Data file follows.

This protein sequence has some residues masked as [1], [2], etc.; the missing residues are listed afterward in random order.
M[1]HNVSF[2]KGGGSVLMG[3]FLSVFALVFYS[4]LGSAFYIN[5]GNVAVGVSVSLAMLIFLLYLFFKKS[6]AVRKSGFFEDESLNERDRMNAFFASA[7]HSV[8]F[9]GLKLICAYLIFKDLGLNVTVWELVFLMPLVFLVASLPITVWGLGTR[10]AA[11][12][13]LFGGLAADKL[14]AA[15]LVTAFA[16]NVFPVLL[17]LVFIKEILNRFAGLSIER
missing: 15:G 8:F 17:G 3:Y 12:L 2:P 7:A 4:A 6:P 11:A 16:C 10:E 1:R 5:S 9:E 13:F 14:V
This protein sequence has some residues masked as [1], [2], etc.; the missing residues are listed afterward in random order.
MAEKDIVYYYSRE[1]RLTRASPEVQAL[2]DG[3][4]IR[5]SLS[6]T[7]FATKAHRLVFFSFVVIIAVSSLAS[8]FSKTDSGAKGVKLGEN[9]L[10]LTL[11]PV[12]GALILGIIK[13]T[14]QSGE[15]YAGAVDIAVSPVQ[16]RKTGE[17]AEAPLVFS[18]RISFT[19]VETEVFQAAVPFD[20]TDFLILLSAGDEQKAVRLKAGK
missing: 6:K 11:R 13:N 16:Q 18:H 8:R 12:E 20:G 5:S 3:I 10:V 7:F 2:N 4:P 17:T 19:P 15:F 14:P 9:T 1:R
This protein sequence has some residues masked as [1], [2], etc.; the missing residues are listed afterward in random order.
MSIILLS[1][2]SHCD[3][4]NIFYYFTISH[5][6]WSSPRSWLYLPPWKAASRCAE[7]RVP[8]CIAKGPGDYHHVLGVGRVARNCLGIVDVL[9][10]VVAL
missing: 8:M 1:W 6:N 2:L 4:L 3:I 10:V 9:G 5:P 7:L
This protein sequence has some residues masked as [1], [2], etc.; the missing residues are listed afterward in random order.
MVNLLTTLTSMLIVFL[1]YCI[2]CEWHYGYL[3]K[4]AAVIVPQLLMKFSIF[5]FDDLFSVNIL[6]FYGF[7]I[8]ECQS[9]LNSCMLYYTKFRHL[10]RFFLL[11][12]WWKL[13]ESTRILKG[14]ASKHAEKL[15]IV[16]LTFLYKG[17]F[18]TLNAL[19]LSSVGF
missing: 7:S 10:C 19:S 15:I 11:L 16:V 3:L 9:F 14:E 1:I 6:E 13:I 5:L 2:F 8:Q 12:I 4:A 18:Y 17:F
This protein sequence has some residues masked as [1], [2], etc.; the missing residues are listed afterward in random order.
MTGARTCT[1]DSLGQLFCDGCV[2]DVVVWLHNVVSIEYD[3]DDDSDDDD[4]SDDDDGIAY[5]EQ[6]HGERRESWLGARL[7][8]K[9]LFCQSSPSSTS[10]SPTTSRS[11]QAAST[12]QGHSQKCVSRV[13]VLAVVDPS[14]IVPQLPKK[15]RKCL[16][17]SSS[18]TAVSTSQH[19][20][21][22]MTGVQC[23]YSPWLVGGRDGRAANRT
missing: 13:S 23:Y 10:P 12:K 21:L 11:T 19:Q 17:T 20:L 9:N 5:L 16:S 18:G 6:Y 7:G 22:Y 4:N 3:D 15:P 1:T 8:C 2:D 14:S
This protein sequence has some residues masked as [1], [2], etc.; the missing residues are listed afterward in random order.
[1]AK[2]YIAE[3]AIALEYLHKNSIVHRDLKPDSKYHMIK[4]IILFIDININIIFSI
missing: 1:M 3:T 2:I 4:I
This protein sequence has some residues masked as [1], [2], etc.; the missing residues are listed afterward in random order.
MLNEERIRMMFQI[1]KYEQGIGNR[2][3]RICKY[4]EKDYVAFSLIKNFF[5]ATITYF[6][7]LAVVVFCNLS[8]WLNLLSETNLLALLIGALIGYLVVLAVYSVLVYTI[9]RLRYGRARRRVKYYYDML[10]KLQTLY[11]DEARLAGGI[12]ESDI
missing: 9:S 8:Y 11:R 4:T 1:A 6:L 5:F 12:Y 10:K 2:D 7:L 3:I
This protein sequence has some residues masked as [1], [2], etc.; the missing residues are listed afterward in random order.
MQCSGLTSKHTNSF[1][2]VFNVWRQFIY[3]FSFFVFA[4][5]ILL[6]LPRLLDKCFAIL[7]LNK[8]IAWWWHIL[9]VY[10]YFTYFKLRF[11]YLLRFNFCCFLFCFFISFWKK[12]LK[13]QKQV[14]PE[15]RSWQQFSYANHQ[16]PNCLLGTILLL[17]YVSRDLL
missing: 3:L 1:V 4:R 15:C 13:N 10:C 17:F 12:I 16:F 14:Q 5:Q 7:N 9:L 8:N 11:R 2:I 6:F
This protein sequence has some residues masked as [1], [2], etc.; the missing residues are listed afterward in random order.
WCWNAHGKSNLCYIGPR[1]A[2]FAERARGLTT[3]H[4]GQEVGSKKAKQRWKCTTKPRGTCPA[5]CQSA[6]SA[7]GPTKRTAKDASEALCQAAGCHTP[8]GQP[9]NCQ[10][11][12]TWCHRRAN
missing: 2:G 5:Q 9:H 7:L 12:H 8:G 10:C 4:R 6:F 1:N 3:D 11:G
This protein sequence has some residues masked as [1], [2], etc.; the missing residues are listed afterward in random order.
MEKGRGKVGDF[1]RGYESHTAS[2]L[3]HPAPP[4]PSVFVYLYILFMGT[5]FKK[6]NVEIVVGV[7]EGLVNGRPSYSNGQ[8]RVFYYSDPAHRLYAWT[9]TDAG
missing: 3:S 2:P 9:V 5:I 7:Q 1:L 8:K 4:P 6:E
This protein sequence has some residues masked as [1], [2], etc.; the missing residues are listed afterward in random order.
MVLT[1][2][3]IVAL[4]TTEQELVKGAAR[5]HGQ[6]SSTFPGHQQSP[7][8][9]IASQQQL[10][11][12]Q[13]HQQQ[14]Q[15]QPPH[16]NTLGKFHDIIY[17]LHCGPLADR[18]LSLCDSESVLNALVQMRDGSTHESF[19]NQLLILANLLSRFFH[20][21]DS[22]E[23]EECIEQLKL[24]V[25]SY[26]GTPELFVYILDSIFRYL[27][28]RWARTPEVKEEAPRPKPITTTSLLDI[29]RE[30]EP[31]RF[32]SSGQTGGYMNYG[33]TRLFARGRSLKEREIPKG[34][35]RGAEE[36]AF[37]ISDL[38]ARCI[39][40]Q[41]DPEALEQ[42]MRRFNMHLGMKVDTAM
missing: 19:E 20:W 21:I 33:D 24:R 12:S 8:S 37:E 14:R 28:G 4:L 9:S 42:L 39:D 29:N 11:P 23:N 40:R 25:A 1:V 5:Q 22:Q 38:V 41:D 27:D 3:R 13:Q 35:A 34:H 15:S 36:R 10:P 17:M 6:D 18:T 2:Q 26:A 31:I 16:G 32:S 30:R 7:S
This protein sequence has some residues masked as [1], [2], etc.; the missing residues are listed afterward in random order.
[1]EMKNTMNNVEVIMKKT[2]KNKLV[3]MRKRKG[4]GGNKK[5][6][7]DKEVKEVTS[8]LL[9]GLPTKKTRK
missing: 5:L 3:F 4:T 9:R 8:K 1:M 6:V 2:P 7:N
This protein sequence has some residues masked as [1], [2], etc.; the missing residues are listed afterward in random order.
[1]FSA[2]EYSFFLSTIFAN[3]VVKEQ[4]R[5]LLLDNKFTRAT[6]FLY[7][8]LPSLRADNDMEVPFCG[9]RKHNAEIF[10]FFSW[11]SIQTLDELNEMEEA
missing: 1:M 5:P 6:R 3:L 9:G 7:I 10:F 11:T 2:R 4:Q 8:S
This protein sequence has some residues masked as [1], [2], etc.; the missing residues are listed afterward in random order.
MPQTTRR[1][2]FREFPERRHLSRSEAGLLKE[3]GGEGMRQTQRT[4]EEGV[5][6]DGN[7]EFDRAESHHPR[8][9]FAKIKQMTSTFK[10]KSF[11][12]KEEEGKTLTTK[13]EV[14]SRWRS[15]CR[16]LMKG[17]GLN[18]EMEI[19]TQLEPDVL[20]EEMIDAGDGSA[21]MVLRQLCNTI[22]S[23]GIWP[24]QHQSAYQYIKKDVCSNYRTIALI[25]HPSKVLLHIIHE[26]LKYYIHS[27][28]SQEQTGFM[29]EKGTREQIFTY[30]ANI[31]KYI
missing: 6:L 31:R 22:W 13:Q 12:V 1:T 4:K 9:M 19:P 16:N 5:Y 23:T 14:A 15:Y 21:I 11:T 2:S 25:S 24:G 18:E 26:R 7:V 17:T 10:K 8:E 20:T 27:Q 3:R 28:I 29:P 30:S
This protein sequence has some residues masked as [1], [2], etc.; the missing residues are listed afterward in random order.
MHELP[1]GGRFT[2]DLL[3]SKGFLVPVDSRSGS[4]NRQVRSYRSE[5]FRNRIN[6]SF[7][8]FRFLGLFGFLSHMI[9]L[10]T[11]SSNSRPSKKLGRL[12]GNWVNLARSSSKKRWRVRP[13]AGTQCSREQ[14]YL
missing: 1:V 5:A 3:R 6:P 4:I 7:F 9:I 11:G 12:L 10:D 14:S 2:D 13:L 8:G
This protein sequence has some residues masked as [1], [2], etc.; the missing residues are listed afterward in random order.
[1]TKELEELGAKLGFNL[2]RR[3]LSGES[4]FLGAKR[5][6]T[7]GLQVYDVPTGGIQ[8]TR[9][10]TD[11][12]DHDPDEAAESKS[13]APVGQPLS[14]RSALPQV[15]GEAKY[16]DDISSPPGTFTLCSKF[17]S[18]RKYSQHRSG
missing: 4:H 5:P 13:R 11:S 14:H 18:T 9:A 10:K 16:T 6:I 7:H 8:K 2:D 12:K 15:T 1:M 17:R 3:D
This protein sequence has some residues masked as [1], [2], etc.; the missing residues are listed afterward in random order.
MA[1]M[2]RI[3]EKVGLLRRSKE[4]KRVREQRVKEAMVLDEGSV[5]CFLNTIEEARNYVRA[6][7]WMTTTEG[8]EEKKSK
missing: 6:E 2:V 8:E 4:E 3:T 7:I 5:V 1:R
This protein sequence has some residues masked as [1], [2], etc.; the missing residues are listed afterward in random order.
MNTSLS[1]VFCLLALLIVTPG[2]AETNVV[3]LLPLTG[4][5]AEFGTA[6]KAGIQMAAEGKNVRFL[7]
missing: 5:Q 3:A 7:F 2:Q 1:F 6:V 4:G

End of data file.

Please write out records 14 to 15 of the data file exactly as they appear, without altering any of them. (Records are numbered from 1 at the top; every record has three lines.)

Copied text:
This protein sequence has some residues masked as [1], [2], etc.; the missing residues are listed afterward in random order.
MPQTTRR[1][2]FREFPERRHLSRSEAGLLKE[3]GGEGMRQTQRT[4]EEGV[5][6]DGN[7]EFDRAESHHPR[8][9]FAKIKQMTSTFK[10]KSF[11][12]KEEEGKTLTTK[13]EV[14]SRWRS[15]CR[16]LMKG[17]GLN[18]EMEI[19]TQLEPDVL[20]EEMIDAGDGSA[21]MVLRQLCNTI[22]S[23]GIWP[24]QHQSAYQYIKKDVCSNYRTIALI[25]HPSKVLLHIIHE[26]LKYYIHS[27][28]SQEQTGFM[29]EKGTREQIFTY[30]ANI[31]KYI
missing: 6:L 31:R 22:W 13:Q 12:V 1:T 4:K 9:M 19:P 16:N 5:Y 23:T 14:A 15:Y 21:I 11:T 2:S 25:S 24:G 18:E 26:R 7:V 17:T 10:K 8:E 20:T 27:Q 3:R 28:I 29:P 30:S
This protein sequence has some residues masked as [1], [2], etc.; the missing residues are listed afterward in random order.
MHELP[1]GGRFT[2]DLL[3]SKGFLVPVDSRSGS[4]NRQVRSYRSE[5]FRNRIN[6]SF[7][8]FRFLGLFGFLSHMI[9]L[10]T[11]SSNSRPSKKLGRL[12]GNWVNLARSSSKKRWRVRP[13]AGTQCSREQ[14]YL
missing: 1:V 5:A 3:R 6:P 4:I 7:F 9:I 11:G 12:L 10:D 14:S 2:D 13:L 8:G